By Matt Prindiville, PPI Associate Director
A few weeks ago, I had the pleasure of delivering the keynote address at the National Caucus of Environmental Legislators Forum on Extended Producer Responsibility. NCEL is a non-profit organization representing self-identified “environmentally-progressive legislators.” They provide their members with an “opportunity to coordinate their activities with respect to national legislative organizations, and to share ideas both on affirmative and negative environmental issues.” Throughout the year, NCEL organizes issue forums for their 900+ members around the country.
At the urging of many of their members, including Maine Representative Melissa Walsh Innes (who blogs on EPR issues here), NCEL organized a weekend forum on EPR and pulled together 25 legislators with dedicated experience on product stewardship, and 10 leading resource people working in the field of extended producer responsibility - from environmental agency program staffers, local government and solid waste officials, and NGO environmental protection organizations. It was a powerful, jam-packed couple of days with panel presentations covering everything from international developments, to EPR for packaging, to issue specific areas like electronics, pharmaceuticals and household hazardous waste.
One of the big questions from legislators was where to start and what to work on next. There is no “one-size fits all” answer to either of these questions, and legislators should take into account the needs and resources available for product-specific EPR programs in their home states. But a good starting point is the Canada-wide EPR Action Plan. Our neighbors to the North have developed and are implementing a plan to get pretty much everything in the waste stream into EPR programs over the next seven years. Phase 1 covers packaging, printed materials, mercury-containing lamps and other mercury-containing products, household hazardous waste (paint, pesticides, solvents, etc), electronics and electrical products (they define this as anything with a plug or battery, including the battery), and automotive products (tires especially). Phase 2 includes appliances, furniture, mattresses and construction and demolition debris.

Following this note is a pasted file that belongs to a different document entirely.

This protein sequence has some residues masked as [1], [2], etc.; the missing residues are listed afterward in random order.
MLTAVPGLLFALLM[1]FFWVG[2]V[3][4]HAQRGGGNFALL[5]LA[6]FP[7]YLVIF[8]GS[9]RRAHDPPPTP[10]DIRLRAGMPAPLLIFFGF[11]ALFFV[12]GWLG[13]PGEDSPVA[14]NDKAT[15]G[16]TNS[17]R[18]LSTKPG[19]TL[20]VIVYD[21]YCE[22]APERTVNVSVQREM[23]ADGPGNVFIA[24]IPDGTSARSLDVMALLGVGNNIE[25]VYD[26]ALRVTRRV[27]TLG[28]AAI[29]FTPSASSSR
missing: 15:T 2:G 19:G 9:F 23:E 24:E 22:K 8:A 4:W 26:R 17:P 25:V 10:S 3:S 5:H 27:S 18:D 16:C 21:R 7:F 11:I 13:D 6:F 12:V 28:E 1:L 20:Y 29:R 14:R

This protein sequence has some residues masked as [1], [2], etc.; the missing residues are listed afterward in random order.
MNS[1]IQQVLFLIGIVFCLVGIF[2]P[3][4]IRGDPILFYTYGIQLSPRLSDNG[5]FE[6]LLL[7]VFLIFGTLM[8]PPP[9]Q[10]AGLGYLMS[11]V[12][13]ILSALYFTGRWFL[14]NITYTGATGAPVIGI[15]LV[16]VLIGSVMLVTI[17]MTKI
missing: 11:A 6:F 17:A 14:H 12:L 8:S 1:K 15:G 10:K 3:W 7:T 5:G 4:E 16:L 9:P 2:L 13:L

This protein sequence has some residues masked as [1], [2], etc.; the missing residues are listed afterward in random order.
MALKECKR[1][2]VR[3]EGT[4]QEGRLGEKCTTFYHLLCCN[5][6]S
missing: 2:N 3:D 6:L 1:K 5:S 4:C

It makes sense to move forward in conjunction with Canada and search for regional economies of scale and cross-border entrepreneurial opportunities. One of the presenters at the conference, from the British Columbia Ministry of the Environment, mentioned that the chief reason EPR was moving forward in Canada was because of economic development opportunities. That should be good news for legislators looking for new ideas to create homegrown jobs while promoting sustainability at the same time.